Number Plates - CMH 500

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Development of the chain driven Frazer Nash car was more or less continuous from 1924 to 1938 and members of the “chain gang” each have their own idea of when the peak was reached. The lightness, smoothness and flexibility of the side-valve Anzani powered cars was the peak of development for some, the all-round ability of the Meadows TT Replica of 1932 was the peak for others. Personally I always viewed a ‘Nash as a “performer” above all else, so the peak of development for me was the twin supercharged, overhead camshaft, 1½-litre Shelsley model of 1935. Of the small number of Shelsley models made CMH 500 was my idea of the “ultimate Frazer Nash”, for this was, in effect, the works development car. It was built early in 1935 and first registered on March 25th 1935 for A.F.P. Fane, who was closely associated with the Frazer Nash factory, which went under the name of AFN Ltd. It was chassis number 2152 with engine number 7/120.

Fane used the car in all manner of competitions during 1935/36, racing it at Brooklands and Donington Park; it competed in straight sprints and in hill-climbs and was driven everywhere on the road. CMH 500 was essentially a competition car, but was equally at home as a fast road-going sports car and journeys from London to the north, west or south must have provided nearly as much enjoyable motoring as the events themselves. It never suffered the indignity of being taken to an event on a trailer. If Fane was occupied driving the works single-seater Frazer Nash then CMH 500 would be lent to someone else, such as Donald Aldington, the youngest of the three brothers who ran AFN Ltd.

Wherever it went in sprints and hill-climbs CMH 500 was a certain class winner and its presence in the paddock at a club meeting gave an air of seriousness to the meeting. It was painted a deep maroon colour, sometimes referred to as “wine” or “burgundy” and the combination of its performance and Fane’s driving always made the spectators sit up and take notice.

The Shelsley model, not to be confused with the single-seater model, was a fully equipped road sports car, usually fitted with the TT Replica style of bodywork, with a single door on the passenger’s side, a rounded tail and exposed petrol tank on the back. It had semi-elliptic leaf springs at the front, working as cantilevers, the centre fixed to a chassis bracket, the front axle on the forward end of the spring, and the rearward end in a chassis trunnion. This was in place of the normal springing by quarter-elliptic leaf springs. The axle beam was a straight tube rather than the usual beam with the dip in the centre, and 14″ diameter front brakes were used, operated by Bowdenex cables rather than the cable and rod Perrot system. A very aggressive and chunky radiator was used, leaning back slightly, and the 4-cylinder engine was highly supercharged. This engine was designed by Albert Gough specially for AFN Ltd. and had a single overhead camshaft driven by duplex chain from the front of the crankshaft. It had a bore and stroke of 79 x 100 mm. giving 1,496 c.c. and the power output depended to a large extent on the state of tune, with regard to compression ratio and supercharger pressure. Driven off the front of the crankshaft were two Centric vane-type superchargers, mounted side-by-side, both feeding into a single heavily ribbed inlet manifold and they were fed by a single large SU carburetter. This engine could also be had in unsupercharged form, using two SU carburetters and featured in lesser Frazer Nash models. The official designation of the unit was “the single overhead camshaft Frazer Nash engine” but this was so much of a mouthful that it soon became known as the Gough (pronounced Goff) engine, to distinguish it from Anzani, Meadows and Blackburne engines that were also used in Frazer Nash cars.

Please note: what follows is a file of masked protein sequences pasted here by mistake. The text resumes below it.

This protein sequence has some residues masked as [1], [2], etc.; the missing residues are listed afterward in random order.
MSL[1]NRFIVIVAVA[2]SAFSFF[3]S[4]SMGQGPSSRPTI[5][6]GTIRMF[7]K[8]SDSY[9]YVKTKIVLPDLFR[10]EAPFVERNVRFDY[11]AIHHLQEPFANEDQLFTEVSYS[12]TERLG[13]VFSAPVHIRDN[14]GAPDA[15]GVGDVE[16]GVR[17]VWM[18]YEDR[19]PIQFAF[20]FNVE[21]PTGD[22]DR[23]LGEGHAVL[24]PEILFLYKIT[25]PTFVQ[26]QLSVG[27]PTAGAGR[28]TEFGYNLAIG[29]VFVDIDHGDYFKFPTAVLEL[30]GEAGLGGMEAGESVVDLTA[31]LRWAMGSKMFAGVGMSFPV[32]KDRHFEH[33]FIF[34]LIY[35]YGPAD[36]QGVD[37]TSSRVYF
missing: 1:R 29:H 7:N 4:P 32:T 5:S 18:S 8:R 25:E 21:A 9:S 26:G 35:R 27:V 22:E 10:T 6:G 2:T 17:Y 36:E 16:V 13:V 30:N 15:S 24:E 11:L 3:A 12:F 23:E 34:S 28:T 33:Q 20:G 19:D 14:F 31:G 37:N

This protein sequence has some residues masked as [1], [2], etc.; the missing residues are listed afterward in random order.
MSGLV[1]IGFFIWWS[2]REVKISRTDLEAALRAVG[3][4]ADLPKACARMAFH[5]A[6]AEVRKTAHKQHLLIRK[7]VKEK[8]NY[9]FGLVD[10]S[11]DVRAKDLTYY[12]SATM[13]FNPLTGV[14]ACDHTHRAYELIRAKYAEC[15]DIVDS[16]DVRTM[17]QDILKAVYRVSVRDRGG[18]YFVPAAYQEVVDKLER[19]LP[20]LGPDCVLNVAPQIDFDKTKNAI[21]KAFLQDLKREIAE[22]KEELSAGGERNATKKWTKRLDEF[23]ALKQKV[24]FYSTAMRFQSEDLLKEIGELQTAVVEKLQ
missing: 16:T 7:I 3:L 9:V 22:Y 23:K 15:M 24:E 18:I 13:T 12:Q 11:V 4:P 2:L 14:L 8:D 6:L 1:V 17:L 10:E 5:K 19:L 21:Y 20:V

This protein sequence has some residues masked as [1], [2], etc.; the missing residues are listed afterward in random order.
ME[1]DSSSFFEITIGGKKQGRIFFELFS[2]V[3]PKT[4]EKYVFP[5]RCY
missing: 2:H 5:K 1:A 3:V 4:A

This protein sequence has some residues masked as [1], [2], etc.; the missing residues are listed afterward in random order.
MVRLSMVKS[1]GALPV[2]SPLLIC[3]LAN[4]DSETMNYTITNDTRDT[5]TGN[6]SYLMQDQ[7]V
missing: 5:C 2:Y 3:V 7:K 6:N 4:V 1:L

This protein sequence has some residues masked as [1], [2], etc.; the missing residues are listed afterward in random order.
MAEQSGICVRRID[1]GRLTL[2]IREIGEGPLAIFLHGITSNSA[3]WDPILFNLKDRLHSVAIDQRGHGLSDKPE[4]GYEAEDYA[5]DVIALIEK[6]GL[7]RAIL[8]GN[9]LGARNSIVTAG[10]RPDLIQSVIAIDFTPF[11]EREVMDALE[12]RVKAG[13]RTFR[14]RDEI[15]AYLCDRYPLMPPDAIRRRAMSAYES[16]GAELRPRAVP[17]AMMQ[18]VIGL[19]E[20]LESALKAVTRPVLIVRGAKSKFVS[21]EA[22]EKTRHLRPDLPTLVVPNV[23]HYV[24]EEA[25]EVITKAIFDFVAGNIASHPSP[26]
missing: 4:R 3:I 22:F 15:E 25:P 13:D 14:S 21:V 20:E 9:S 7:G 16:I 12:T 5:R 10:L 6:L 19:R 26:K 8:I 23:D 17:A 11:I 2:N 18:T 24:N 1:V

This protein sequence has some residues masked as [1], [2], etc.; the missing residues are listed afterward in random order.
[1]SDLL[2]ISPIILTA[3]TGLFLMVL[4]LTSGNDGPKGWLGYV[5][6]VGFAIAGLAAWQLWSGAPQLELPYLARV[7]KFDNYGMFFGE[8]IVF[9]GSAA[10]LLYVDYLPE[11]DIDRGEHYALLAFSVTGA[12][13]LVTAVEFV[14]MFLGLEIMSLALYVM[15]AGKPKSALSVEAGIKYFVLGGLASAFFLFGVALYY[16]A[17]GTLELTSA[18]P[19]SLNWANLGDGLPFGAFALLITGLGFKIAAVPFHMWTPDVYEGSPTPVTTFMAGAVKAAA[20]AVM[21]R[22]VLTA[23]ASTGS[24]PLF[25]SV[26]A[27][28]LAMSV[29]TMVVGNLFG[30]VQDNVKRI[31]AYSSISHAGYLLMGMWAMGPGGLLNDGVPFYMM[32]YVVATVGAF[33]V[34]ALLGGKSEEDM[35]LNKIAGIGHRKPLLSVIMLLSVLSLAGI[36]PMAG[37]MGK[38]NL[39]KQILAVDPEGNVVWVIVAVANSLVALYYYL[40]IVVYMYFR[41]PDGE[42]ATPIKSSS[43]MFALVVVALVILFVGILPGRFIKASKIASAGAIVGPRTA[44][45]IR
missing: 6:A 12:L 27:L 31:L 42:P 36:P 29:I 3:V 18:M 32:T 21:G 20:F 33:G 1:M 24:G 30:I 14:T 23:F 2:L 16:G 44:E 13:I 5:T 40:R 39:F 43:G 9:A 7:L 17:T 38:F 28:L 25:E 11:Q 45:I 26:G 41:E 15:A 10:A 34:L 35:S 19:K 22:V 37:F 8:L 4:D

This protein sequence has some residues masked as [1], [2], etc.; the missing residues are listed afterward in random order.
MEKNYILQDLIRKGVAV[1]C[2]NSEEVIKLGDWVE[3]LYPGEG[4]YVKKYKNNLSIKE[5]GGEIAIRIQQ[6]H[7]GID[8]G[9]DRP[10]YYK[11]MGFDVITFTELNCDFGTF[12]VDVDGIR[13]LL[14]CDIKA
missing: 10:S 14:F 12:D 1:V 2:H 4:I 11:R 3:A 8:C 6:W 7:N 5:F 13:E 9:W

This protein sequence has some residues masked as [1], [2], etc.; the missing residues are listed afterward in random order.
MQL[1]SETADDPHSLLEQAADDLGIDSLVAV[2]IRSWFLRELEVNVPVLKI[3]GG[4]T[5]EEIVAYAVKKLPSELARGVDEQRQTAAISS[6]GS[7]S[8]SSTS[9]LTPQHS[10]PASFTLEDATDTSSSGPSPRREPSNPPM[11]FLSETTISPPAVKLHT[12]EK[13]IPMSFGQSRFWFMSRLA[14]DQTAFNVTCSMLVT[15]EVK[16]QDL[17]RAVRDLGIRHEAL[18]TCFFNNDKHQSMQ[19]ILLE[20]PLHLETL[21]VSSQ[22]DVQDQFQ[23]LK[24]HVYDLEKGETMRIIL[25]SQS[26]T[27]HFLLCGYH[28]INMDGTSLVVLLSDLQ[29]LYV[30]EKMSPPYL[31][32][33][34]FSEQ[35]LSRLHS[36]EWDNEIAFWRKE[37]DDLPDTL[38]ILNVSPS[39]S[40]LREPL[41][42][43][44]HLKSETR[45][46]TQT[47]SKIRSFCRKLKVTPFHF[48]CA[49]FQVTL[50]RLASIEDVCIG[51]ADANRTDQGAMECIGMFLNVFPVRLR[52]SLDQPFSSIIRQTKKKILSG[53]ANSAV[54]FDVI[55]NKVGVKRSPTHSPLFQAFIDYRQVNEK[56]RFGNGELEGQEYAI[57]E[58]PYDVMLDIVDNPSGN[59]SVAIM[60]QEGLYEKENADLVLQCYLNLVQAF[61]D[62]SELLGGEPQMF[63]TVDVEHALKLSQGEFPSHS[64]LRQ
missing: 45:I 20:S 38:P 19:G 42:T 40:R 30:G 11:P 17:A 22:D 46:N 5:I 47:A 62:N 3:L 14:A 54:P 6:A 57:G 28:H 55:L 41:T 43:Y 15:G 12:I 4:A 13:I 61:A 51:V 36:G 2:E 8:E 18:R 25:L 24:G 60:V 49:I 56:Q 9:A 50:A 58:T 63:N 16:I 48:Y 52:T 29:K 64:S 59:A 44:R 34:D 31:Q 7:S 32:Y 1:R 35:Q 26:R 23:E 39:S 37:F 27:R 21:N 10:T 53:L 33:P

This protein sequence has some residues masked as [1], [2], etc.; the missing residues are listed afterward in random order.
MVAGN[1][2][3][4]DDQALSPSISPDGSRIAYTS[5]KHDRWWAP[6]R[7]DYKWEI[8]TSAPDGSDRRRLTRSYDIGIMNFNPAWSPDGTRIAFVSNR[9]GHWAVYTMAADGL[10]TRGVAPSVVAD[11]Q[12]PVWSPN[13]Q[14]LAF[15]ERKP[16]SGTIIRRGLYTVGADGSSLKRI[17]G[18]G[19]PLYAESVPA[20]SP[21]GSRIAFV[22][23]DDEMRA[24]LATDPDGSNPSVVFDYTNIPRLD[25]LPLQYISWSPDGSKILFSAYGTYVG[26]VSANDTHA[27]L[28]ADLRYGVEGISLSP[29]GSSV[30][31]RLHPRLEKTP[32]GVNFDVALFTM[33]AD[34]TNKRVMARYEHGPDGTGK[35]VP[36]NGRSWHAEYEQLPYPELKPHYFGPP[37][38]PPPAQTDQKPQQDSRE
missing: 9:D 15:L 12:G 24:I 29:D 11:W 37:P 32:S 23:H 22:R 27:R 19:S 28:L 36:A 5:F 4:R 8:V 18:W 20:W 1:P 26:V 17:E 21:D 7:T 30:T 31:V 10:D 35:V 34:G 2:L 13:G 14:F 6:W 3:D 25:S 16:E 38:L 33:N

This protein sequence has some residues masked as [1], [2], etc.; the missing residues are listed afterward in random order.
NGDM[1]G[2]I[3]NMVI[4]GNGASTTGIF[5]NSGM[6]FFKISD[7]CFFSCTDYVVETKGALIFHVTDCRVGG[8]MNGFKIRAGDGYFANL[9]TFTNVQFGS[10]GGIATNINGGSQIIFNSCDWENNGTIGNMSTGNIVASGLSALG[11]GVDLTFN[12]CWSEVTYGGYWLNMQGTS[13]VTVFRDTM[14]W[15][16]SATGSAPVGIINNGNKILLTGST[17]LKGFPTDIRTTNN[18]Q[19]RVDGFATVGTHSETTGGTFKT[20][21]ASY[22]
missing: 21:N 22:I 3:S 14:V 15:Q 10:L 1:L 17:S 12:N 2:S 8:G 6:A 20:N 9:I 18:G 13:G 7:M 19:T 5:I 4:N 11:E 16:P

Not only did CMH 500 have a top speed of well over 100 m.p.h., possibly even over 110 m.p.h., but it had very impressive acceleration for its day. Unfortunately the supercharged Gough engine and the Shelsley Frazer Nash had only a limited amount of development, for 1935 saw H.J. Aldington transferring his interest to BMW cars, as having more long-term potential than the chain driven Frazer Nash, and time proved his judgement to be absolutely right.

A.F.P. Fane was undoubtedly the best driver in the AFN Ltd. camp and he was soon competing with BMW cars, so CMH 500 left the competition scene in 1937 and in March 1938 it was sold to a Mr. Holroyd in Cleethorpes, who kept it until the war started in 1939. It was then put into store by Thomson & Taylor and did not appear again until it passed into the Used Car trade in 1948. In 1951 John Willment (later of Willment Racing) sold it to Mr. A.J. Wicke who kept it until 1968 when it passed to its present owner Mr. A.G. (Bert) Smith. Around 1960 the Gough engine was given a total overhaul by Layman Engineering and while this was being done an Austin-Healey 100 engine was installed. The twin-supercharged Gough engine was eventually reinstalled and still powers the car today, and while Bert Smith does not take part regularly in competitions with it, you will invariably see it at VSCC gatherings and on “chain-gang” outings. Today it is a brighter red than originally, but otherwise has changed hardly at all, so if you see CMH 500 in the paddock or car park, rest assured that it really is the famous ex-Fane Frazer Nash, the ultimate development of the chain-driven ‘Nash if it is performance that you are after. — D.S.J.

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